Philip B. K. Potter

Fast Facts

  • Professor of politics, UVA Frank Batten School of Leadership and Public Policy
  • Founding director, National Security Policy Center at the Batten School
  • Expertise on national security, China, war and international conflict

Areas Of Expertise

  • Foreign Affairs
  • American Defense and Security
  • War and Terrorism
  • Asia
  • Politics

Philip B. K. Potter is professor of politics and founding director of the National Security Policy Center in the Frank Batten School of Leadership and Public Policy at the University of Virginia. He is also a university expert with the National Ground Intelligence Center, US Army INSCOM.

Potter’s latest book with Chen Wang, Zero Tolerance: Repression and Political Violence on China’s New Silk Road, was released by Cambridge University Press in October 2022. Drawing on extensive original data, Potter and Wang demonstrate that China’s harsh policies are driven by deep insecurities about the stability of the regime and its claim to legitimacy. These perceived threats to core interests drive the ferocity of the official response to Uyghur aspirations. The result is harsh repression, sophisticated media control, and selective international military cooperation. The implications of the regional conflict are, however, global.

Potter’s 2015 book with Matthew Baum, War and Democratic Constraint, was named a CHOICE academic title. Potter has published in a wide array of peer-reviewed and popular outlets. He has served on the editorial boards of the Journal of Politics and the Journal of Global Security Studies and is an associate principal investigator for Time-Sharing Experiments in the Social Sciences (TESS). Potter has been a fellow at the Modern War Institute at West Point, Harvard University, and the University of Pennsylvania.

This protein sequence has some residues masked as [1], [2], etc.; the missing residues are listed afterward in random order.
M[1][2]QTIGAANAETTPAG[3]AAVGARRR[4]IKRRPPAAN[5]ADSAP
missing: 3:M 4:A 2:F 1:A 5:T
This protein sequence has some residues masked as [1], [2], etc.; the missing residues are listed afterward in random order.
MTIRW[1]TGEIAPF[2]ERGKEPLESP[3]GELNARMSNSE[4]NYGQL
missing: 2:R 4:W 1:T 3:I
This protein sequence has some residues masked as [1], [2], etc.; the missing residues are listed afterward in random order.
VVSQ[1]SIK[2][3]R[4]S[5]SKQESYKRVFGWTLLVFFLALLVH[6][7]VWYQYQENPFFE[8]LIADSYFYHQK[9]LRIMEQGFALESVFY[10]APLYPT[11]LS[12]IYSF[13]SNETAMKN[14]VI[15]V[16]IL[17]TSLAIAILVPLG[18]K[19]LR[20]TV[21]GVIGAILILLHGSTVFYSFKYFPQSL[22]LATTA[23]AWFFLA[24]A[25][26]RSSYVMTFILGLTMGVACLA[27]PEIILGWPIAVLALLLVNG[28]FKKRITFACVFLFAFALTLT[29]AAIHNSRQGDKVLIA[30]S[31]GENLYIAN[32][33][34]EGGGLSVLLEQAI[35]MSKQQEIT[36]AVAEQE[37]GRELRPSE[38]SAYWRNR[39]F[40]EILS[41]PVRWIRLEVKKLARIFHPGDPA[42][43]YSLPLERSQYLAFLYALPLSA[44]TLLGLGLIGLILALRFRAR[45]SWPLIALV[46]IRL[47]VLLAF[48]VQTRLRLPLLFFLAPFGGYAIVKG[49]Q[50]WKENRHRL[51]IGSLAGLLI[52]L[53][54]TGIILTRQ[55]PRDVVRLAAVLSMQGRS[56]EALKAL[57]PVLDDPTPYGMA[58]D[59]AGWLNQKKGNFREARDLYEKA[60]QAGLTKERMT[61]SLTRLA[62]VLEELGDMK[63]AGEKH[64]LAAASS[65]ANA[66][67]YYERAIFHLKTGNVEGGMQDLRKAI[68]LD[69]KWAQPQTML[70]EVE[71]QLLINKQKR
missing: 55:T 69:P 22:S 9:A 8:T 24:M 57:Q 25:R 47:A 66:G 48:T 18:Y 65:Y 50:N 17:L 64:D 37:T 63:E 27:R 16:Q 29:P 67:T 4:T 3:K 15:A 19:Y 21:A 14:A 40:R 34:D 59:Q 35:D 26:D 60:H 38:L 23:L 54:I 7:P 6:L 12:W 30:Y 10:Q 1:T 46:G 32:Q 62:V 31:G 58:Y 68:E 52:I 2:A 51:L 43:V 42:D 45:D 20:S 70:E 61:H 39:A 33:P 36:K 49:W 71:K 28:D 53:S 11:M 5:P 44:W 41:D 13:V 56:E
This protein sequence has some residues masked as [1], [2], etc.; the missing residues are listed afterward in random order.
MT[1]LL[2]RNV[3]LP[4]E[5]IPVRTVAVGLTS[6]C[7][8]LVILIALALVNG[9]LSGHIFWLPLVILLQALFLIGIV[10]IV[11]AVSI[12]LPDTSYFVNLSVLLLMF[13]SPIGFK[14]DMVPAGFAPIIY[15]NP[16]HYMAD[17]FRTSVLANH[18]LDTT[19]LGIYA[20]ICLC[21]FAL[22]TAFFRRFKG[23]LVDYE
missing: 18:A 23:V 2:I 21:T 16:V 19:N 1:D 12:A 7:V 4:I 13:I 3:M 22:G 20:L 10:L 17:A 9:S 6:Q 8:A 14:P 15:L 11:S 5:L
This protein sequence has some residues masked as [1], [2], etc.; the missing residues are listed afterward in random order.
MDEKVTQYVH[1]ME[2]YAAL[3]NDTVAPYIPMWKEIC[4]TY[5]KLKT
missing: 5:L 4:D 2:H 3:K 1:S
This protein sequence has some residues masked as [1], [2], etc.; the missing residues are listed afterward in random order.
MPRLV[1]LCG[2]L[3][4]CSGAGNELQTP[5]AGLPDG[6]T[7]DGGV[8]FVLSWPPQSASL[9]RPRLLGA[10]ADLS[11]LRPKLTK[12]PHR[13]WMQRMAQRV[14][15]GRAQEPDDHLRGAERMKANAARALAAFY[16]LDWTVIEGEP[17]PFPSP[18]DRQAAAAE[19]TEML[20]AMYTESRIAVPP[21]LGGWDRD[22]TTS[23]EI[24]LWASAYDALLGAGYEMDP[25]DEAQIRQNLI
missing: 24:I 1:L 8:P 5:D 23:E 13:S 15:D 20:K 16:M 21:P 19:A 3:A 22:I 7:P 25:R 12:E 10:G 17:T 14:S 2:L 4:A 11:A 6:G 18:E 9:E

Philip B. K. Potter News Feed

"I think that was a necessity. We had to do something to prevent Ukraine from losing. Because of our own political issues, we put them in a tough spot. They ended up ceding ground because they didn’t have the munitions they needed to hold the lines. The proximity of Russia to Kharkiv means that once you give up that ground, you’re in a lot of trouble. This shift in targeting rules reestablishes a bit of equilibrium," said Potter.
Philip Potter UVA Today
The 2024 Ambassador William C. Battle Symposium on American Diplomacy assesses U.S. deterrence posture in the aftermath of the 2022 Russian invasion of Ukraine and in the face of profound technological change.
Admiral Charles A. Richard, Mara Rudman, and Philip Potter Miller Center Presents
In this live webinar discussion convened by UVA’s Miller Center of Public Affairs, experts in history, political science, economics, law, and diplomacy from across the University of Virginia join veteran government practitioners to discuss the array of world crises now challenging American policymakers.
Aynne Kokas, Eric Edelman, Harry Harding, John Owen, Mara Rudman, Phil Potter, Spencer Bakich, Stephen Mull, Syaru Shirley Lin, William Antholis Miller Center Presents
Admiral Charles Richard, the former Commander of U.S. Strategic Command, joins Miller Center Senior Faculty Fellow and Director of the National Security Policy Center Philip Potter to discuss nuclear strategic deterrence in the context of Russia’s war in Ukraine, the rise of China, and the particular risks associated with conflicts involving an authoritarian state. What is the state of U.S. readiness? How can we best prepare for and avoid a potential nuclear threat?
Admiral Charles Richard, Philip Potter Miller Center Presents
A group of nations known as “BRICS” – Brazil, Russia, India, China and South Africa – advertise themselves as an alternative to Western alliances, but a University of Virginia scholar does not see them as much of a rival to the United States.
Philip Potter UVA Today
China's mistreatment of its Uyghur minority has drawn international condemnation and sanctions. This repression and other domestic security policies are hugely costly to China. Yet the Chinese Communist Party persists in its policies while also investing in public diplomacy efforts. Why? This wide-ranging conversation examines the intersection of repression in China, Chinese domestic and international security and diplomatic considerations, and U.S. policy perspectives.
Philip Potter Miller Center Presents